George R. Hearst Jr. dead at 84

June 26, 2012

George W. Hearst Jr.

George R. Hearst Jr. died Monday after falling ill at his Paso Robles home in June. Hearst, 84, was chairman of the board of the Hearst Corp., and died of complications of a stroke at Stanford University Medical Center in Palo Alto, according to the San Francisco Chronicle.

The grandson of William Randolph Hearst, George was a director of the family corporation for more than 50 years and became chairman in 1986. He grew the corporation into a sprawling conglomerate and media empire with interests in newspapers, magazines, television stations, Internet businesses, real estate and cable television.

He also oversaw operations at the Central Coast’s award-winning Hearst Ranch Winery.

“George was an enthusiastic supporter of the corporation’s growth and diversification strategies,” Frank A. Bennack Jr., executive vice chairman and CEO of Hearst Corp, told the Chronicle. “As chairman of the board, he brought his vast experience and wisdom to bear during a time of incredible growth and helped guide us through periods of enormous change. Although always calling every situation as he saw it, George was the most supportive and steadfast chairman a CEO could possibly have. He will be greatly missed by everyone who had the pleasure of working with him.”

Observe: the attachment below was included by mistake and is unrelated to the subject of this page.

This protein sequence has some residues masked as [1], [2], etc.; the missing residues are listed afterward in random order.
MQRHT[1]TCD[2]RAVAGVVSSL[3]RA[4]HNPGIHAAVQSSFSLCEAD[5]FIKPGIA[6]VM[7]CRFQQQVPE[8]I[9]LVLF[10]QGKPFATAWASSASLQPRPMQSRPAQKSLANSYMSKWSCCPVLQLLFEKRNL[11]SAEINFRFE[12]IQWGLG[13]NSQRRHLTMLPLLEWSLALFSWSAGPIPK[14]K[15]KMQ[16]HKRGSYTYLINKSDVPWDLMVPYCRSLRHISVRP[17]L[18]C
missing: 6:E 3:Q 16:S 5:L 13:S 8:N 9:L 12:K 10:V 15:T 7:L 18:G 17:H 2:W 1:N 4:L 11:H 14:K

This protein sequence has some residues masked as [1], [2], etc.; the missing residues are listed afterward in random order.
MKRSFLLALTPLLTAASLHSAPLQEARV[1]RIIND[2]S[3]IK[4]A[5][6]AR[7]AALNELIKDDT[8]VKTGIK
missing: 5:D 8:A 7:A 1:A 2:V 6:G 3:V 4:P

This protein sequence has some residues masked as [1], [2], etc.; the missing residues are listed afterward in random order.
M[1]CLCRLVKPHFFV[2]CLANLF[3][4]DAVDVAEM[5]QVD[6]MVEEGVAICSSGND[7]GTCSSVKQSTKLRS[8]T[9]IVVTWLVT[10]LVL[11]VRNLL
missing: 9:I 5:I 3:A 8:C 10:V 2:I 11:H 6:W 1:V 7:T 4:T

In 2000, the Hearst Corp. bought The San Francisco Chronicle and sold the smaller Examiner. Now operating 15 daily newspapers, the chain includes the Houston Chronicle, the San Antonio Express-News and the Albany Times Union in New York.

It also runs more than 300 magazines, including Cosmopolitan, Esquire, Harper’s Bazaar, Elle, Good Housekeeping, Popular Mechanics, and O, the Oprah magazine.

Inline Feedbacks
View all comments

God Bless all who knew and loved him. May he rest in peace.

My deepest condolences to the Hearst Family. They are a true asset to our community, and it is always sad to lose one of them. George was the salt of the earth. If you ever ran into him in Paso Robles, he was the nicest man. And very approachable. He always said hello whenever he passed someone. Something I miss about Paso today. It is too bad we lost another one of the good guys.